The Atlantic & education: “Thank God for Massachusetts”

The December 2010 edition of The Atlantic has an article “Your Child Left Behind” that looks at how students in individual American states compare with students in other countries. Measuring the percentage of students who scored Advanced in standardized math proficiency tests, the study that’s the subject of the article found the top five countries and their percentage of high math performers to be:

  1. Taiwan – 28.0%
  2. Hong Kong – 23.9%
  3. Korea – 23.2%
  4. Finland – 20.4%
  5. Switzerland – 19.1%

The top ranking US state was Massachusetts which tied with Slovenia for 17th place with 11.4% of students scoring advanced in math. Minnesota was the next state with 10.8% and then a bunch were grouped at the 6-7% level, wedged between Norway and Spain. The lowest scoring state was Mississippi with only 1% advanced. It was in ahead of Chile and Thailand.

An interactive graphic showing all the scores in the study is on The Atlantic website.

Given the chronic bashing of our public schools here in the Commonwealth, I thought this paragraph from the article was worth sharing:

Reading the list, one cannot help but thank God for Massachusetts, which offers the United States some shred of national dignity – a result echoed in other international tests. “If all American fourth- and eighth-grade kids did as well in math and science as they do in Massachusetts,” writes the veteran education author Karin Chenoweth in her 2009 book, How It’s Being Done, “we still wouldn’t be in Singapore’s league but we’d be giving Japan and Chinese Taipei a run for their money.”

4 Responses to The Atlantic & education: “Thank God for Massachusetts”

  1. Renee Aste says:


    Massachusetts is doing something incredibly right. I can’t help but point out the trade off. Because each child is such an economic investment, our model educates fewer children because in Massachusetts people have fewer children. Our smaller pool of children, come from homes where the mothers and fathers are more likely educated themselves.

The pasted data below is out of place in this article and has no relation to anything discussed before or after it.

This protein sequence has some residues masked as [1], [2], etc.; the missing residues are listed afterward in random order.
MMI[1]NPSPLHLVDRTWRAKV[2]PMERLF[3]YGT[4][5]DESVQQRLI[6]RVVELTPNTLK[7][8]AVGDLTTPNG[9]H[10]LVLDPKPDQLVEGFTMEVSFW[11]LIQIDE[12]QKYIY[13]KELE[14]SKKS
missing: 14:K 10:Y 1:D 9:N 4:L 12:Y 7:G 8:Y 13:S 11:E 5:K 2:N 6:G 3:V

What percentage of highly educated parents grew up in Massachusetts themselves, or are they the originally from other parts of the U.S. compared to the states with lower results? For example a gifted student from Mississippi comes to Boston for college, but doesn’t return back. Effectively we’re draining the brains of that state, and the brains’ offspring too.

    Would our numbers change if only we compared students of non-college educated parents in Massachusetts to those in Mississippi and to those other countries. Sure even those Massachusetts students would probably still come up on top. Massachusetts is doing something right, but cultural and academic enrichment carries a heavy price tag.


  2. DickH says:

    Unfortunately, the full article is not yet online because the author directly addresses the points you make and pretty much dismisses them. She writes that while Massachusetts is “slightly better-off than the US average”, the state still lagged behind similar states in the 1990s. “It was only after a decade of educational reforms that Massachusetts began to rank first in the nation.”

    And it’s not just a consequence of spending more money: New York spends more per pupil than any other state and it’s score on this measure, 6.3%, is only slightly above the US average of 6%. The author says that “Massachusetts began demanding meaningful outcomes from everyone in the school building . . . an idea that remains sacrilegious in many US schools.”

    Still, money remains important and given the enormous cut in resources imposed on our public schools over the past few years (and continuing into the future, it appears), whatever gains we have made will quickly erode, another casualty of the collapse of our economy.

  3. Renee Aste says:


    I was thinking along the investment a parent can give a child. Parents can devote more energy to one or two children vs four or five. Last weekend I was fortunate enough to have my husband take the three youngest over his parents, just so I would work on a science project with my eight year old daughter. Each child only gets one after school activity. Unless a child is truly gifted in his/her own right, it takes more then good teachers.

    For example in Taiwan the total fertility rate for each woman is 1.15, in Massachusetts it is 1.6. We’re producing smarter students, but we’re not ‘reproducing’ smarter students. At least we should be able to have a replacement level to replace the college educated couple.


  4. stevets says:

    One must remember that public schools in the U.S. educate “The Public”; that is, we take everyone. The majority of the schools in the “top ranked” countries cited in the survey above are select schools. I spent three years teaching in Taiwan, and would suggest that the scramble in certain areas of our beloved Commonwealth to get one’s little darlings into “prestigious” private schools here would be seen as a joke in other countries.

    I haven’t read the survey (or even seen its parameters), but I suspect that it compares apples and mangoes (or lingonberries, or chocolates)